Crevasse Rescue

Mark Smiley calls the crevasse rescue haul a hobby. It’s technical and fun to practice, but it’s detached from reality. I have been involved with three crevasse falls over waist deep. One on the Bagley Icefield in 1999—he prusiked out. One chest deep on Mount Bona in 2007—he climbed out with a hand. And another in the Alps in 2017—we pulled as he climbed out. None required a haul system. Few of my guide friends, who have each spent hundreds, if not thousands of days on glaciers, have hauled a partner from a crevasse. The point is, don’t fixate on the crevasse rescue haul system! Instead, focus on the big picture.

Typical crevasse rescue practice scene at the Chabod hut on the Gran Paradiso in Italy. It’s rare to see them practice snow anchors or self rescue.

Typical crevasse rescue practice scene at the Chabod hut on the Gran Paradiso in Italy. It’s rare to see them practice snow anchors or self rescue.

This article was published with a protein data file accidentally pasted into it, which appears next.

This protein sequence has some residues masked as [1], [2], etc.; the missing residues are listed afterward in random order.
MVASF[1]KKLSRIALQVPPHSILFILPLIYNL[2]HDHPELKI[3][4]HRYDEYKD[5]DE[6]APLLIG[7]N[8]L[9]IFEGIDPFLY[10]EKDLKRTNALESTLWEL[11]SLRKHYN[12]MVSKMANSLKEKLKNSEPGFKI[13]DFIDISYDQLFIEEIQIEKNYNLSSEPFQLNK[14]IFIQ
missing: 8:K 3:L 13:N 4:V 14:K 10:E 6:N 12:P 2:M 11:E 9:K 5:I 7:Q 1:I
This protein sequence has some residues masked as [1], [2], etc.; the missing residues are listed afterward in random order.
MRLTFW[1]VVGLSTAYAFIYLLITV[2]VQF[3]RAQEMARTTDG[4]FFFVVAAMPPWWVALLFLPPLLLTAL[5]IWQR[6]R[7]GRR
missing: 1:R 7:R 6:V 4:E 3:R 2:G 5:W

The first big picture concept is avoiding crevasse falls in the first place. The decision making process I use to avoid crevasse falls is laid out in the Crackulator. The second big picture concept is to practice building snow anchors; you can’t do a haul or self-rescue without an anchor. The third concept is to practice self-rescue by prusiking. Only once you have avoidance, anchors and prusiking dialed, then you can practice the actual crevasse rescue haul system. 

The crevasse rescue haul system is complicated. When situations become complicated, such as during an accident or when making difficult decisions, it’s wise to have practiced the simplest solution (Occam’s Razor, Pareto Principle, etc). For the past three years I’ve been researching the simplest, most effective and current technique for crevasse rescue. That’s stacked onto 20 years of teaching glacier travel courses. The technique I’m currently settled on is laid out below. It’s in card form that you can print out and laminate for the field. It’s an evolving system. Next year this system will be improved.

Please let me know what you think!

Huge thanks to friends and family for many fun discussions: Dana Drummond, Matt Farmer, Eric Larson, Rigging For Rescue, Bobbie Schnell, John Sikes, Mark Smiley, Mike Soucy, Dave Stock, Molly Stock and Danny Uhlmann,

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